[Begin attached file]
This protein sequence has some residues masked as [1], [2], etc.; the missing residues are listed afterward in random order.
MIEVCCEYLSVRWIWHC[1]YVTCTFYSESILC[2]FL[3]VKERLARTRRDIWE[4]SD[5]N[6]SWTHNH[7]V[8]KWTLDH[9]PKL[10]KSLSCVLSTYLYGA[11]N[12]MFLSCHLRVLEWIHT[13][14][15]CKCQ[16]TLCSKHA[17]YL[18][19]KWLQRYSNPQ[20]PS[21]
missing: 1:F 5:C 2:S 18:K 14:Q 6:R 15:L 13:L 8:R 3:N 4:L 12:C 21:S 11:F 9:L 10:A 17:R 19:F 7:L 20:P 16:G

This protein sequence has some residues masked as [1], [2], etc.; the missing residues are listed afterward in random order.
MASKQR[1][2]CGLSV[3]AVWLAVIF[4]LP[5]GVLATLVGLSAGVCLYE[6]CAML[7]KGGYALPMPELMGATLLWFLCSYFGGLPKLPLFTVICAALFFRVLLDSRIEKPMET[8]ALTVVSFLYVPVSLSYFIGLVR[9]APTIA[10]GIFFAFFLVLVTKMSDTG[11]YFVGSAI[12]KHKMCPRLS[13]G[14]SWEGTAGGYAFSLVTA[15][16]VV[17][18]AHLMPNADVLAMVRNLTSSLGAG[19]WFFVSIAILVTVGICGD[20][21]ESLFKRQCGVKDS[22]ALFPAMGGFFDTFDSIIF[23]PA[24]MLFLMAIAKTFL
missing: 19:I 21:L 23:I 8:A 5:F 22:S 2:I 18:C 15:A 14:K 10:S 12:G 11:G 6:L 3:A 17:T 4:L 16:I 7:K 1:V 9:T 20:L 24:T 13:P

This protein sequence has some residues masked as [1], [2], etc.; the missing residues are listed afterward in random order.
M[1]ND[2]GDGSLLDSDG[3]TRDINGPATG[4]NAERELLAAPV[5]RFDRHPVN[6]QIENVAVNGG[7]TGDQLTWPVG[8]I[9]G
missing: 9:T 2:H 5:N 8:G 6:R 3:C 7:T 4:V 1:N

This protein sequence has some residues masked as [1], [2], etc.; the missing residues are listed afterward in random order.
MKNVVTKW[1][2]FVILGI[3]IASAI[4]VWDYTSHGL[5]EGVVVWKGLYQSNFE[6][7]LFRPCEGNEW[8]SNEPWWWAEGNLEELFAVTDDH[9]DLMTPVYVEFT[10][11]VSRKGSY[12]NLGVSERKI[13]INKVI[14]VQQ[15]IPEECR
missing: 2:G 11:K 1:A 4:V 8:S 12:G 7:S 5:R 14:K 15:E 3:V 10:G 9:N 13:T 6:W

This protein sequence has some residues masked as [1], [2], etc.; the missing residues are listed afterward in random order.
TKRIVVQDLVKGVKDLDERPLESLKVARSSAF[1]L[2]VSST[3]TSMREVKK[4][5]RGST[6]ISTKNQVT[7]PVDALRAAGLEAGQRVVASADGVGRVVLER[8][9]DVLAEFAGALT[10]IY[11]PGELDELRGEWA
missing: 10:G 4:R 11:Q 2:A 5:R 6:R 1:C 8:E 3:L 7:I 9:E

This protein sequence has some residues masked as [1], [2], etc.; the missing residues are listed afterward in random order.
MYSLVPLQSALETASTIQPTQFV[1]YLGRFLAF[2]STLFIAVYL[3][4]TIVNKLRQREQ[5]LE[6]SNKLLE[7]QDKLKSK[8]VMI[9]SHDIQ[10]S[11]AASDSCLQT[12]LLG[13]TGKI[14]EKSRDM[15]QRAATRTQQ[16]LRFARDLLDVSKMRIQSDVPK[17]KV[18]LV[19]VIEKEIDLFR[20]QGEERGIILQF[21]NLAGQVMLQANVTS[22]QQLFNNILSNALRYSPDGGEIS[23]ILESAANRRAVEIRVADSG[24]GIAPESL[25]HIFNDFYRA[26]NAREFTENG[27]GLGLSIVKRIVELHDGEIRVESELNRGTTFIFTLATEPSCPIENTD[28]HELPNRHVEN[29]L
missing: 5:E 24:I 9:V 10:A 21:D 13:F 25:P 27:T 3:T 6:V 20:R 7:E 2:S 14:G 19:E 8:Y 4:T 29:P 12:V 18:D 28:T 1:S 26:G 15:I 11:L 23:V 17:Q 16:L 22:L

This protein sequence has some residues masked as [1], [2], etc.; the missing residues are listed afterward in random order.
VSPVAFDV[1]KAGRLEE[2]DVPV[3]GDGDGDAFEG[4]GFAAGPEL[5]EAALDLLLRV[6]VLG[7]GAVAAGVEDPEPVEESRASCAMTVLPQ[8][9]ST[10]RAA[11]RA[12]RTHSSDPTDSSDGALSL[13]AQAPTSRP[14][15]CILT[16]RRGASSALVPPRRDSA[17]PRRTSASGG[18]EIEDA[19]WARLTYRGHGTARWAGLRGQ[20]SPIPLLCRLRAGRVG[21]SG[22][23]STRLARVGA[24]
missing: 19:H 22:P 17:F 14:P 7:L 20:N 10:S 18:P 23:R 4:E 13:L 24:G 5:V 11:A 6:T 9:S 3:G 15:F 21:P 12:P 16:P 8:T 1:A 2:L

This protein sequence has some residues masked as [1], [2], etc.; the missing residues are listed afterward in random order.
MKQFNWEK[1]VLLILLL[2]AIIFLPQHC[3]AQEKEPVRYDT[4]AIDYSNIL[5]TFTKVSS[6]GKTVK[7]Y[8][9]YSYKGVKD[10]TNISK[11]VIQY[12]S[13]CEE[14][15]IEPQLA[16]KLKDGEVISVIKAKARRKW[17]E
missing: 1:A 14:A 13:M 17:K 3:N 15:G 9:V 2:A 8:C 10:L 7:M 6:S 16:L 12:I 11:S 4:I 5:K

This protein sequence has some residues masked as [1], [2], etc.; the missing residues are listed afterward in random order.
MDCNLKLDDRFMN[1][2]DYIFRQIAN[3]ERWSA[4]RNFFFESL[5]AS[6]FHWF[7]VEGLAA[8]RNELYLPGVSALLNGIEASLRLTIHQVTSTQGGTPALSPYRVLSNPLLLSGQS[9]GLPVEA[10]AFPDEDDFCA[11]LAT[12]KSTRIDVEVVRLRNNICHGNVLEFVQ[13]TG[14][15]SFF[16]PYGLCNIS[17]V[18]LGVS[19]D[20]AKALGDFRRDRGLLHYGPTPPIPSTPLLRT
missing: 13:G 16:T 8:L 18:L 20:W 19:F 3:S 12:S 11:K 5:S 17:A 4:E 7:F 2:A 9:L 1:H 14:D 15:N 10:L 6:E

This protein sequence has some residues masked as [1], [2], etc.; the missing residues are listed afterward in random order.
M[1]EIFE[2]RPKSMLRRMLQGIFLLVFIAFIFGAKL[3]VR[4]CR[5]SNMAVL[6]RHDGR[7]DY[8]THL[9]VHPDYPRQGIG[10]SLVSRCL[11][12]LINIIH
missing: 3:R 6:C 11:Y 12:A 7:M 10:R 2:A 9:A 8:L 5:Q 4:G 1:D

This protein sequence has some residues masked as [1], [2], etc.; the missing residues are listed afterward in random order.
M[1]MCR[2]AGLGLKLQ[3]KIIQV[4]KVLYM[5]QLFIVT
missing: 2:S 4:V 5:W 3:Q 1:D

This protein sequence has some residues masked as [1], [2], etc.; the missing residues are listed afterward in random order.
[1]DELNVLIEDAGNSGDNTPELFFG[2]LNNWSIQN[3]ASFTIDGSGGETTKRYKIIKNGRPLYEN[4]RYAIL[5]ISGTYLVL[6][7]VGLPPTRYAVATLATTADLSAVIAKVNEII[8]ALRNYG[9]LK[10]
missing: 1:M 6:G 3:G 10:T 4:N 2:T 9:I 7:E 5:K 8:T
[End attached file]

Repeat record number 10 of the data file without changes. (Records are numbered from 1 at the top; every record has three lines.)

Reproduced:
This protein sequence has some residues masked as [1], [2], etc.; the missing residues are listed afterward in random order.
M[1]EIFE[2]RPKSMLRRMLQGIFLLVFIAFIFGAKL[3]VR[4]CR[5]SNMAVL[6]RHDGR[7]DY[8]THL[9]VHPDYPRQGIG[10]SLVSRCL[11][12]LINIIH
missing: 3:R 6:C 11:Y 12:A 7:M 10:R 2:A 9:A 8:L 5:Q 4:G 1:D